• American Weigh Scale ($20): Don’t just throw in a random scoop of beans. Beans come in different weights, which means for consistency, you should weigh your beans before grinding them. This American Weigh Scale is reliable and accurate, and only runs $20. My only gripe is that sometimes it’s a bit slow to respond, which means I have to lift up and reset my cup to get an accurate reading. Acaia’s scale is better, but it’s also $140. 

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  • Fellow Stagg EKG Kettle ($150): Get a kettle that can boil your water to a precise temperature. Bonavita’s gooseneck kettle is commonly recommended for its features and price, but I prefer the design of Fellow’s Stagg EKG. It looks handsome, boils faster than most machines, and has a built-in timer to help you with your immersions. 
  • Fellow Prismo ($25): This little attachment will be the best $25 you’ll spend anywhere. It converts your Aeropress into something that makes a faux-expresso – not necessarily a true expresso, but superbly delicious and darn close to the real thing. I can’t recommend it enough. It requires strongman-levels of pressure to use, however, so you’ll want to operate it over some sturdy drinkware. Fellow’s demitasse cups are small, but mighty, and thus perfect. 
  • Airscape ($28): A clever device that squeezes air out of your storage containers, which helps pack in freshness. Much like freshly baked bread, freshly roasted coffee beans start to go stale after ten days, which means you have to store them carefully and replenish regularly. I find Airscape’s canisters are nice for the cupboard, but can also be used in the freezer (a topic of incredible contention among coffee enthusiasts). In my experience, freezing beans will buy you another week or two. But you still want to drink this stuff quickly – and only grind the morning of.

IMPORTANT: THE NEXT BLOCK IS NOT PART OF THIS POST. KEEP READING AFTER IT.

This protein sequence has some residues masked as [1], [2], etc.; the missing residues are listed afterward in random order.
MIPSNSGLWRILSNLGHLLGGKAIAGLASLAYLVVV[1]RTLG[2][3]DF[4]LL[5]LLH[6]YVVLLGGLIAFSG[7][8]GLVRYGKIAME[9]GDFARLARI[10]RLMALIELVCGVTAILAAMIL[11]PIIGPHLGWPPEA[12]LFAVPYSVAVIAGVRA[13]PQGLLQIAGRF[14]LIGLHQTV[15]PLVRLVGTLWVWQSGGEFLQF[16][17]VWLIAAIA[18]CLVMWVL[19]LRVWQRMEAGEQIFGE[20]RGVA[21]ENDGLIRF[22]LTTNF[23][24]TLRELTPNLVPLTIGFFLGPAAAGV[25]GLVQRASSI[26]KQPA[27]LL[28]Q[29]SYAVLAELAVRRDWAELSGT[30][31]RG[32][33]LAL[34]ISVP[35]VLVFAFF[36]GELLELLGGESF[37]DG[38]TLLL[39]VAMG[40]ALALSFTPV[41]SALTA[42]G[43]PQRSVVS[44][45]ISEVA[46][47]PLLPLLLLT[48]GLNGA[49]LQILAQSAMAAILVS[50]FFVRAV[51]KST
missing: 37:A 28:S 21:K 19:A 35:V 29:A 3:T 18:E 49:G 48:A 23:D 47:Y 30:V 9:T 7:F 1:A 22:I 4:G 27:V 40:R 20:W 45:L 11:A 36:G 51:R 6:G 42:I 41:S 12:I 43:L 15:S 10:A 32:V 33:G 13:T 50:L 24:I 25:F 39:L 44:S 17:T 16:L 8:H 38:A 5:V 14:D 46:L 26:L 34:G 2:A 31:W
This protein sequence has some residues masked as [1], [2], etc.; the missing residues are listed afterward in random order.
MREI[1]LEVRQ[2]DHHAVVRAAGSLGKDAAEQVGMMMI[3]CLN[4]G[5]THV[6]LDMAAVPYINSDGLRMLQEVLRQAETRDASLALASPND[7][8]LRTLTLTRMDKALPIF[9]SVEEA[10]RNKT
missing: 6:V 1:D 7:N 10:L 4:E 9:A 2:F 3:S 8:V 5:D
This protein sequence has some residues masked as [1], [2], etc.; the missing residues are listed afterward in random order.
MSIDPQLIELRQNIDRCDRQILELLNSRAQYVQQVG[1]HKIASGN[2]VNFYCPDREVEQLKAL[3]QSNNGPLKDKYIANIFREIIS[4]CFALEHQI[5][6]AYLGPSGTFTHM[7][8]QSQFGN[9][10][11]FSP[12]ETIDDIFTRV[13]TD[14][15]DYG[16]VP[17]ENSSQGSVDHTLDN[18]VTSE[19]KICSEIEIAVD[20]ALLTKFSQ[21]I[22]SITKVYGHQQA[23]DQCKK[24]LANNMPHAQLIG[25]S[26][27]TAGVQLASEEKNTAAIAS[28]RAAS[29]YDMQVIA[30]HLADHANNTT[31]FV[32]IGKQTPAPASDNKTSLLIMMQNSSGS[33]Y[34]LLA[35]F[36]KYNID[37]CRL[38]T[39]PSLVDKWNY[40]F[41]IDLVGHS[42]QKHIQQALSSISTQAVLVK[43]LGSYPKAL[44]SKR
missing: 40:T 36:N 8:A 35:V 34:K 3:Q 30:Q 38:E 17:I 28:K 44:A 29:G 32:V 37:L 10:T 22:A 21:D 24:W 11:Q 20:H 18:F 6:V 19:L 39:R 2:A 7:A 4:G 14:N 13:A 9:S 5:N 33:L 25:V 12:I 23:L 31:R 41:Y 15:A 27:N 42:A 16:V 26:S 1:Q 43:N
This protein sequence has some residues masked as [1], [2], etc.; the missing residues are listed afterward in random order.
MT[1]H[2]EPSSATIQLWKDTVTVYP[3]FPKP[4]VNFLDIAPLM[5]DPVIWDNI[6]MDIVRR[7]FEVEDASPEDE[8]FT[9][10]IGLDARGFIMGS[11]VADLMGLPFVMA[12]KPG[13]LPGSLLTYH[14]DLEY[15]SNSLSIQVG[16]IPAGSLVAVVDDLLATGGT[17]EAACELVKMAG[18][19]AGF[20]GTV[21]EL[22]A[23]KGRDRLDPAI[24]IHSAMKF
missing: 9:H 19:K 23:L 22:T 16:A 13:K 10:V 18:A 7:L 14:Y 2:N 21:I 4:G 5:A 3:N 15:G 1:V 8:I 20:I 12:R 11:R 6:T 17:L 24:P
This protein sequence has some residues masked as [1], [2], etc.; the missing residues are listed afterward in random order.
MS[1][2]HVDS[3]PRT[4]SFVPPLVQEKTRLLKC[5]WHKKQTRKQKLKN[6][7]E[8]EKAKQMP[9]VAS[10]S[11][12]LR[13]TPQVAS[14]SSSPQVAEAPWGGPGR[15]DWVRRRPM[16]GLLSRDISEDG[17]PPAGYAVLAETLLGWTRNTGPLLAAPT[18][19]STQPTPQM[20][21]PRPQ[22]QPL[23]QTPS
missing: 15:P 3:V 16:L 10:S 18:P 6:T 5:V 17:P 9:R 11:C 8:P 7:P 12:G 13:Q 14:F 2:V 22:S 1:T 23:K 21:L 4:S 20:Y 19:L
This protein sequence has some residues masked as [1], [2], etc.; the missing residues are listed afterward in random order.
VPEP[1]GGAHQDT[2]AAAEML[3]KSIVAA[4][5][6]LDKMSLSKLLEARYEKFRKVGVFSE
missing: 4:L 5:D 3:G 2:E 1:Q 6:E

That’s basically it. Once you get a set-up, you can buy some freshly roasted beans from a quality roaster, then try different brewing methods described online (YouTube is good for this). I’ve been buying beans from Bird Rock Coffee. They do two-day shipping, which helps ensure freshness, although Coffee Review is also a great way to find other quality roasters. If a certain batch has gotten a 90+ rating, it’s likely the other things from that roaster are good too. Seattle Coffee Gear also has a nice YouTube channel, while Sprudge and Daily Coffee News are good coffee blogs. 

For what it’s worth, I use 16.5 grams of coffee beans to 200 grams of water, with the water boiled to 205 degrees. When using the Prismo, I increase that ratio to 25 grams of beans to 70 grams of water, but keep the same temperature. I also use the inverted method, and generally don’t let the grounds sit in the water too long (I like the brighter notes). Brewing with the Aeropress while wearing some comfy pajamas, a nice dressing gown, and a pair of leather slippers – or Self Edge’s Cafe Nyleta tees with raw denim jeans – makes for a wonderful morning ritual.